Flat Tracking: Fun + Survival

Flat Tracking: Fun + Survival

Jul 17
Flat tracking

Photo by Cory Kossan

There is often confusion regarding tracking dives, because different kinds of dives are called tracking dives. Is the rabbit (track dive leader) planning to maintain a steep track orientation, angle flying to keep a fast-falling group hauling butt across the sky? Or is the goal to flat track, covering as much ground horizontally as you can in a slow-falling body position? The former may be better for keeping a group together, while the latter hones the survival skills necessary to gain maximum separation from others given minimum time and altitude.

These days, many tracking dives tend towards the angle flying type. But the flat track is a better body position for gaining maximum separation and safety from other jumpers at pull time, especially on a big-way, so that’s the focus of this article.

First, the Myth

Only tall, thin people can flat track well, right? Very wrong. Tall, thin people have the physical shape to track well by deflecting a lot of air for their body weight, but that doesn’t mean the rest of us can’t track as well. In fact, broader body types can often track quite well because their width allows them to cup a lot of air, especially if they have wide shoulders. And no matter what your body type is, you can flat track well with proper technique.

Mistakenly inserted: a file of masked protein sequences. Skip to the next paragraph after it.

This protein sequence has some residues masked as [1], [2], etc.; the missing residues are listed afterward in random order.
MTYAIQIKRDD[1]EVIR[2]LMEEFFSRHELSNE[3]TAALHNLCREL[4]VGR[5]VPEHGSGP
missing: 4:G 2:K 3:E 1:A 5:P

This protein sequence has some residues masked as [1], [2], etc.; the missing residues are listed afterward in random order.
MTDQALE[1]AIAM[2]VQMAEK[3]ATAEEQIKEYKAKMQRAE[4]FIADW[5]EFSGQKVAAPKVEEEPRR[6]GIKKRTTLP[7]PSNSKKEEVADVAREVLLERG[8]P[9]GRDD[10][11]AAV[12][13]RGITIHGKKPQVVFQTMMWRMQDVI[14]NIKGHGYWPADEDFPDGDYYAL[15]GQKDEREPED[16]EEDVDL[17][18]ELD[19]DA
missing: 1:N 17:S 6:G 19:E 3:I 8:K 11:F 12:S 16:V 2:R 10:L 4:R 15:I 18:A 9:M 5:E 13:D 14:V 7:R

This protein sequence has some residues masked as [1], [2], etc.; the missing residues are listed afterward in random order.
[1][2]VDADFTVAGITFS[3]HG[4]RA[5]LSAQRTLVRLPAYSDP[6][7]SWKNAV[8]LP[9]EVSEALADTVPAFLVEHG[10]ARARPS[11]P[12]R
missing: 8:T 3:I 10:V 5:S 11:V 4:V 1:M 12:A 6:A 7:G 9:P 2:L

Step by Step

Let’s start at the beginning. Do you dirt dive your breakoff from the formation as much as the skydive? Probably not, unless it’s a big-way–not many people do! But spend a few minutes to think about it, because having a maximally efficient plan for getting away from your friends is your best strategy for survival. Remember: Below breakoff altitude, you have no friends! Think that everyone is trying to kill you, and you’ll be in the right mind set.

At breakoff, will you turn right or left? It depends on the formation you are leaving… the shortest turn to 180 from the center of the formation is best.

How do you turn? Have you ever thought about this? Many skydivers don’t. But envision this: The difference between turning at the same fall rate as the formation, then diving down into a track, compared to cupping air as you turn and maintaining that altitude as you begin your track, can be huge. The skydiver diving down may cover a decent amount of ground horizontally, but he/she will reach pull altitude and have to stop tracking sooner than a flat tracker, usually resulting in less total distance from the center of the formation.

Another benefit of grabbing air and staying high as you leave is that you have visuals on everyone diving down below you and can adjust your track as needed to avoid them. If you’re diving as you track, you know people could be above you and you might not find them all, so you hit your pull altitude, wave off in a big way, and hope the people near you notice.

How do you track? Many skydivers never significantly modify the delta track they learned as students. Why should you? It is solid and effective, but not as effective at achieving separation as a max flat track. Consider how you learned to track: Likely your instructor told you to turn 180° from your instructor, straighten your legs, point your toes, and sweep your arms back within a foot or so of your sides. In doing so, you felt a forward speed you never thought possible! How could it get better?

Answer: By doing only one thing: De-arching your butt off and bringing your hands and arms closer to your body.